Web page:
I have loved the city of Bangalore with all my heart. Having spent 25 years here, there is no denying the culture and beauty of this city. Despite the bad roads, the traffic jams and the weird stares you get when you take a walk through cubbon park alone, I have found within Bangalore, everything that I need and more: good food, culture and great people.
Bangalore, no doubt, has a significant crime rate. But we have been lucky to not see a 26/11 in the city, although smaller and deadly attacks such as the IISC one are part of our history. But, is the city susceptible to terror attacks? Hell yes and the recent attacks in Church street only remind us of what a soft target we are.
I am a lawyer and a person who has taken the public transport for many years now. The fact of the matter is that the only court complex in the city which seems to have a decent security infrastructure in place, is the High Court. Even there, I have encountered so many situations when my bag passes through the scanner while the cop sitting in front of the monitor is busy texting into a phone instead of screening the contents. But the presence of cops with sten guns and self loading rifles is to some extent comforting I suppose.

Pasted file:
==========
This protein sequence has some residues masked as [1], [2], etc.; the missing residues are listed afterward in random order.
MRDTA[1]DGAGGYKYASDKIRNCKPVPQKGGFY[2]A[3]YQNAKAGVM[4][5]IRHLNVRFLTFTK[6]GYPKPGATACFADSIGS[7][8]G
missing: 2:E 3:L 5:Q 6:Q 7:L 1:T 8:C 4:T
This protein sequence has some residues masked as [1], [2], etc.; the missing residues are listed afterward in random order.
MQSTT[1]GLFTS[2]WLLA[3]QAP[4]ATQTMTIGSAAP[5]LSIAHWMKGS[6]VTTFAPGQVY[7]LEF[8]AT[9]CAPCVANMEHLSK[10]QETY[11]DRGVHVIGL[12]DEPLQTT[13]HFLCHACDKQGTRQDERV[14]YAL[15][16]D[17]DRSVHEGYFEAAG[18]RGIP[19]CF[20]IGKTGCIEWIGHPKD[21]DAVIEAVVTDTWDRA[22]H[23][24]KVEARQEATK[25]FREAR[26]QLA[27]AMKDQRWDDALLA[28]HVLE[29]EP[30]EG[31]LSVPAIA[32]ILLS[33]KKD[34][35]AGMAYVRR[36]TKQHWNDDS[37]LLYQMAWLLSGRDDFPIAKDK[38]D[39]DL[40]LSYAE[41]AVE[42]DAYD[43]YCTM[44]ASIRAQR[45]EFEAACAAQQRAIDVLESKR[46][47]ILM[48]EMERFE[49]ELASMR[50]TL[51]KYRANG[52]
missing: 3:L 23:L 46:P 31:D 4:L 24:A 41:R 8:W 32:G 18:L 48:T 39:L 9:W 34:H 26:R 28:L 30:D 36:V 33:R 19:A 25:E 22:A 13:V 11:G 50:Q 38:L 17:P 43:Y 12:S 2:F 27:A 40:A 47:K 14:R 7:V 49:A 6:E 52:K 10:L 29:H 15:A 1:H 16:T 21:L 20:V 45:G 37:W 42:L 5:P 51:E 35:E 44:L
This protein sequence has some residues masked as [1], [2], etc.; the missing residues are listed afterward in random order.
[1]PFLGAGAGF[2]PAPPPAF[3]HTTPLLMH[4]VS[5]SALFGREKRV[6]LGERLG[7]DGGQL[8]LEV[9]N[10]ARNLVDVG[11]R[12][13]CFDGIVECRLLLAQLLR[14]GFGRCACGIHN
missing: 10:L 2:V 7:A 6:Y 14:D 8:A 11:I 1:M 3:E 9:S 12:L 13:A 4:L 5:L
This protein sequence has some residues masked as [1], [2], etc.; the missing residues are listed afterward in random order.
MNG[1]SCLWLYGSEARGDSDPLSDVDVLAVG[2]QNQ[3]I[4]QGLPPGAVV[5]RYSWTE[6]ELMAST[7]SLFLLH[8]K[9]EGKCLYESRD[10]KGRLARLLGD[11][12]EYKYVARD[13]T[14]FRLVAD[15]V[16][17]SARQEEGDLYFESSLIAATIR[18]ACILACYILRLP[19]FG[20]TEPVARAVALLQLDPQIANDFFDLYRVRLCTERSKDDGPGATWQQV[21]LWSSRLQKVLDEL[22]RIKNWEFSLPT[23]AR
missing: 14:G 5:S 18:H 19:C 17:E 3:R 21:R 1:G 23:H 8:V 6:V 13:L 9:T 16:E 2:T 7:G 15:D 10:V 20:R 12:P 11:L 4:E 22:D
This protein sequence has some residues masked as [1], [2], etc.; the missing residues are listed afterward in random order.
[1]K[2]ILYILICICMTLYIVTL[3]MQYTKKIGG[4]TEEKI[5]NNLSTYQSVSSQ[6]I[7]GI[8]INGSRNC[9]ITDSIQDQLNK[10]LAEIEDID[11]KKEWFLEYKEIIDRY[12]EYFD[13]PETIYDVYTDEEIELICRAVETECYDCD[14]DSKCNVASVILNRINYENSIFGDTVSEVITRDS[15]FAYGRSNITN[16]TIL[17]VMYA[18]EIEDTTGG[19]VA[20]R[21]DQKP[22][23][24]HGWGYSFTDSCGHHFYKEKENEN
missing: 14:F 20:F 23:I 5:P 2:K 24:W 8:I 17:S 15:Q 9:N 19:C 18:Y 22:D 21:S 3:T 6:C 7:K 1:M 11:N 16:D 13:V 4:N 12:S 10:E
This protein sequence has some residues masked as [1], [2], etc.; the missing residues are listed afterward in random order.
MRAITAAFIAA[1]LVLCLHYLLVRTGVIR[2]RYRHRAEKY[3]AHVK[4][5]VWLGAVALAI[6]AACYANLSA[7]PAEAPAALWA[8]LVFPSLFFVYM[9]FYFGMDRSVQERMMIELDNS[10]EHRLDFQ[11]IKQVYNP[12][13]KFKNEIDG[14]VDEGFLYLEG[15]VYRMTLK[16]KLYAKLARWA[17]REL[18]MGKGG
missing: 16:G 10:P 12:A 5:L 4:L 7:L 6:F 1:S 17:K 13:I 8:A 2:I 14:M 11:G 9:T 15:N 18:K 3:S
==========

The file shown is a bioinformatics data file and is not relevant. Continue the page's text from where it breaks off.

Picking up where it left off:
This did not however deter a lawyer from murdering a lady colleague who had rejected his advances, in the high court premises.What worries me more are the city civil court and magistrate court complexes. Not only do these court complexes have unbearable inflow of people and vehicular traffic, but there is virtually no screening whatsoever. In other words, this is an ideal target. Huge inflow of people and no security screening ensures minimal risk and maximum damage.
The same is the case with the city bus stand, although the railway station right opposite the bus stand does have reasonably better security checks. This does beg a question though, if the railway station, which is right opposite the bus stand apprehends a terror threat, then why is the bus stand not as vigilant?
The flaws being pointed out, the challenges for the police are immense. With a force that is grossly understaffed and underequipped, the sheer number of people that frequent the trial courts and the bus stand, make it impossible to screen every individual entering and exiting these premises.
The number of cops that do exist are busy harassing smokers on the road and couples holding hands or hugging each other rather than checking for violent crime. After all young adults scared of their parents’ discovering their youthful shenanigans are easier to scare than seasoned criminals out to do harm.
Just the other day, I was pulled up by cops (law and order cops, not the traffic ones) because I had stopped my car by the side of the road, to take a call. Despite me showing my id card as a lawyer, they refused to let go, turning their speech from a threat of arrest to a lecture on safety. To say that it was frustrating, is an understatement.But is security the responsibility only of the police? The answer is no.